Beyond the Fence
January 13, 2023
Writer Dee Calvasina remembers as a girl riding in the family car to the nearby Seneca Army Depot in the Finger Lakes region of upstate New York. The depot was entirely off limits to civilians and surrounded by miles of 6-ft. high fence topped with angled barbed wire. What went on at the base was top secret, but one thing the locals knew for sure—there were white deer there.
The base was built in 1941 when, in anticipation of possible war with Germany, 162 farm families were evicted to make way for the construction of a munitions storage facility. During the Revolutionary War, a large Seneca Indian village was also destroyed here. The area has a painful past.
The first recorded sighting of a white deer was in 1949, but white deer numbers increased to about 200 at one point—protected by both the fence and army officials. Although hunting of the brown deer was eventually allowed, there was a strict order that no white deer could be shot.
Dee recounts her childhood experiences driving by the depot: “People would pull off the shoulder of adjacent Route 96A and wait in anticipation to see one of the white deer that were ‘beyond the fence’.”
“[G]etting a glimpse of one of these rare creatures was always cause for pause, awe, and reverence. Not to mention their stark beauty, which was like candy to the eye. They (were) mystical creatures, as mysterious as the munitions facility itself.”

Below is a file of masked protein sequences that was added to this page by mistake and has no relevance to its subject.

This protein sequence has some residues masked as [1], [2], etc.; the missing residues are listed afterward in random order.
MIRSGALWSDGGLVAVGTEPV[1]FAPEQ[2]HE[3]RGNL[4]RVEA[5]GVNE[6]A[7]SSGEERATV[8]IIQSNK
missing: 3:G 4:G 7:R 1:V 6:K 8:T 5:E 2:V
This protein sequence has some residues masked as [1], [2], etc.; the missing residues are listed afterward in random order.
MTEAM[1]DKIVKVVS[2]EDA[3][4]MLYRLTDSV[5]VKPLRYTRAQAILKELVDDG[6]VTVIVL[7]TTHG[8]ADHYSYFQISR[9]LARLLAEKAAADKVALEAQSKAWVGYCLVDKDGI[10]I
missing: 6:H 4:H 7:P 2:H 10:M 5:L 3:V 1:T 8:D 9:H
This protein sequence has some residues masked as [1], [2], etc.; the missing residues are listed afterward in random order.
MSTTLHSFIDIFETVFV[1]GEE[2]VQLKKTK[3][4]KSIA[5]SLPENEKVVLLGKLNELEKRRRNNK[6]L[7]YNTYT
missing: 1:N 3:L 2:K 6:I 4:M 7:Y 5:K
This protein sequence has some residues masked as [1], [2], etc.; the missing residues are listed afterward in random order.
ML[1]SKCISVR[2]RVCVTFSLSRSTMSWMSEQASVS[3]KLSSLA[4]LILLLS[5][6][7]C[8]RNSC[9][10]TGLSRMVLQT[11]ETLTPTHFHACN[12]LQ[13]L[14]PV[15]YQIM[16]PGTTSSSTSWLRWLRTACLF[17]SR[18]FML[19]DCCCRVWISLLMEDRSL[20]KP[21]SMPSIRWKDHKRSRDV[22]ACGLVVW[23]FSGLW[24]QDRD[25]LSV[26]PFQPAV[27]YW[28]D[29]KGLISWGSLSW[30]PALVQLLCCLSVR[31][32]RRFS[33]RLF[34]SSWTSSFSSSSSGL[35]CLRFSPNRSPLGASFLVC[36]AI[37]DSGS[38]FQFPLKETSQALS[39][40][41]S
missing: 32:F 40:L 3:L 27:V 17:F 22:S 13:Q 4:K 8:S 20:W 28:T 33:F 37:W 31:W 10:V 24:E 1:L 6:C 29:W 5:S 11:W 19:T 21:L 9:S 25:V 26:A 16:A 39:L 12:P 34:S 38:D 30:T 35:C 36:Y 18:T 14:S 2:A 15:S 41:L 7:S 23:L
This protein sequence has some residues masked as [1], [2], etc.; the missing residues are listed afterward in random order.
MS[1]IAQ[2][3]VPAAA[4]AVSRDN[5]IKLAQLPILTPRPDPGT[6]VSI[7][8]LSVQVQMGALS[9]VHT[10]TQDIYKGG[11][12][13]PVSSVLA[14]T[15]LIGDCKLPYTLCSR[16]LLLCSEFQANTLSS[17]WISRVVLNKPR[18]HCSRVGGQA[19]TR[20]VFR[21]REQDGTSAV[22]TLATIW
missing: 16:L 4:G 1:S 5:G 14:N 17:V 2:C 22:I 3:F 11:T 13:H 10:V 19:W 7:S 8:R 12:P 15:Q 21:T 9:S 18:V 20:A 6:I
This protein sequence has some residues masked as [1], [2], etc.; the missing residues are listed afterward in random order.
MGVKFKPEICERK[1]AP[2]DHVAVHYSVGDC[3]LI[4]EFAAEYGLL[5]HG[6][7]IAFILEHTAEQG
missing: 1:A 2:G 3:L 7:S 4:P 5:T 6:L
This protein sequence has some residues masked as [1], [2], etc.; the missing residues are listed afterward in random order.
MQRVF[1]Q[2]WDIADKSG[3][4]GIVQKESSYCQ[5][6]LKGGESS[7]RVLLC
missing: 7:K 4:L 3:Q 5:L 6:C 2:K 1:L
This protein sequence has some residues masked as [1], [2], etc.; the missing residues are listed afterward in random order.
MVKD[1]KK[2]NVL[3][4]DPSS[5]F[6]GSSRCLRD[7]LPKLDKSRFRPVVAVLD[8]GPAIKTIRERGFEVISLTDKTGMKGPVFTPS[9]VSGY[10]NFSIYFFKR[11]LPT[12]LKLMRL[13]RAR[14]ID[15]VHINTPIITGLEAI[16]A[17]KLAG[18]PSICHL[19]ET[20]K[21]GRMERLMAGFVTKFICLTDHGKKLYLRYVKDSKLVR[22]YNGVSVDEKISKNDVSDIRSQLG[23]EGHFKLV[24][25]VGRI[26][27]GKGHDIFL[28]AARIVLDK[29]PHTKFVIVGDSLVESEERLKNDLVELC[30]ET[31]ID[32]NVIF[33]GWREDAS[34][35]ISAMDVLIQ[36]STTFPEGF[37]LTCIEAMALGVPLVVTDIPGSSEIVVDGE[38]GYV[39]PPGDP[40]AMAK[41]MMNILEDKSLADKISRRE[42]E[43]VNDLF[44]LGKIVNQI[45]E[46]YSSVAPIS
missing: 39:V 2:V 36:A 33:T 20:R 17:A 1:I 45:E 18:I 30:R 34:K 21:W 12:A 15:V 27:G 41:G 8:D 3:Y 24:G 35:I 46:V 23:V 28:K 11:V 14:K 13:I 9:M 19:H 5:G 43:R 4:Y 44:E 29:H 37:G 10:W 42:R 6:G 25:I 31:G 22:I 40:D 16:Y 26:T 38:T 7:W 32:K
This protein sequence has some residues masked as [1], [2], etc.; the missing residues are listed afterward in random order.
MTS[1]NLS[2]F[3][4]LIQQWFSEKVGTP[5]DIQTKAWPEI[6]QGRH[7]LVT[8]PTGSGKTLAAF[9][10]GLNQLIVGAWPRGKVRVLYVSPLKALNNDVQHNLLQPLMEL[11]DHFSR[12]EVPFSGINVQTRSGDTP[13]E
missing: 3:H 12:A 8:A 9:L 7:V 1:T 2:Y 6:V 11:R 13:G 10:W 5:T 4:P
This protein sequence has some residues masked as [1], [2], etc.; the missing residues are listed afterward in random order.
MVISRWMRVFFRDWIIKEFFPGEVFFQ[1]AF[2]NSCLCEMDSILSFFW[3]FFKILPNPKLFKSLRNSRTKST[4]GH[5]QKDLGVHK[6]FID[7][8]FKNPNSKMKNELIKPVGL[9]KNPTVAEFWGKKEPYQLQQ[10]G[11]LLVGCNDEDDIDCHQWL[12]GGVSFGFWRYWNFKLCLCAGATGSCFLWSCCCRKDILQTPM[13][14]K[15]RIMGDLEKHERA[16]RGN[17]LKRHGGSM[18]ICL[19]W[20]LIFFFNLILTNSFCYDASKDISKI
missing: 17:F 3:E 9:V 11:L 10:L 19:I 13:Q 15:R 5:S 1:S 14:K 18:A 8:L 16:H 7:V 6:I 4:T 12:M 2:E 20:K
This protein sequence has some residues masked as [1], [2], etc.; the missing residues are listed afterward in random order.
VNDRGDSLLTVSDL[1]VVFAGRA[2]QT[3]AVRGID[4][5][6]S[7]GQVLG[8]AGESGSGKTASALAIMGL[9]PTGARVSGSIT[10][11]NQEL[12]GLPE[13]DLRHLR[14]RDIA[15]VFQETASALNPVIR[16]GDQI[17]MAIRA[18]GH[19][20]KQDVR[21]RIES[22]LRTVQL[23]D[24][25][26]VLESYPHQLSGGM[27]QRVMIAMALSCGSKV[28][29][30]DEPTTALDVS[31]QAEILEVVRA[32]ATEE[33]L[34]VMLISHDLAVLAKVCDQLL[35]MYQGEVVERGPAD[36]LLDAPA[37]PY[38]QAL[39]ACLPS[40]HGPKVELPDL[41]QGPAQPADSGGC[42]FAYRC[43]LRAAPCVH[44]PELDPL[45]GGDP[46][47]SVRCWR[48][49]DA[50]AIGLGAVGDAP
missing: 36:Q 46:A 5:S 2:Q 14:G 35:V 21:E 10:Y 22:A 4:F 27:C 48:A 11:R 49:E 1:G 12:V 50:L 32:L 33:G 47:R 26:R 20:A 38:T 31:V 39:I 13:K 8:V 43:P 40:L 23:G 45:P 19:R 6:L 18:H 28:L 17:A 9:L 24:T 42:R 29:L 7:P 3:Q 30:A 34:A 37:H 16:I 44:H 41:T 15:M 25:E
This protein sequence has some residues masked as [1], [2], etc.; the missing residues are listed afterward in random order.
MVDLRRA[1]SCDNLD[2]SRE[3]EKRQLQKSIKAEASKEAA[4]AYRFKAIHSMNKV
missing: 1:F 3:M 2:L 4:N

Little did Dee know at the time the extent to which the white deer would one day occupy her writing or how much she would become involved in trying to save them. “We had no idea back then what an impact that herd of (white deer) would have years later on a community and a state.”
Now, many years later, Dee is still drawn to the depot–except this time visitors are finally allowed inside the fence, or at least part of it. The military base closed in 2000, but in 2017, thanks to over 20 years of dedicated effort by people like Dee, a 3,000-acre portion of the depot was set aside as Deer Haven Park.
Dee began a monthly column in the local Finger Lakes Times in 2017 called “Beyond the Fence,” writing about the land, the wildlife, and the history of Deer Haven Park. But the star of the column has always been the white deer. Dee has collected some of her favorite essays in a new book titled Beyond the Fence. It is a wealth of information and a wonderful read.
Deer Haven Park has since become a tourist destination, giving visitors not only a chance to see the white deer through guided tours, but to also experience the park’s varied wildlife and learn about its military history.
Despite the human abuse, Mother Nature has shown her resilience, and the Seneca land that once stored munitions and could be viewed only through a tall fence is slowly recovering. It is no longer a place of secrets, it is now a place of wondrous discovery.
To get information about the Seneca White Deer Tours at Deer Haven Park, call 8-DEER-TOURS (833-378-6877) or visit this Deer Haven Park webpage.
For additional information on Dee’s book and another terrific read, check out Joel Freedman’s review of Beyond the Fence from the December 27, 2022 issue of the Finger Lakes Times–proof that the area not only has some fantastic deer, it has some pretty good writers as well.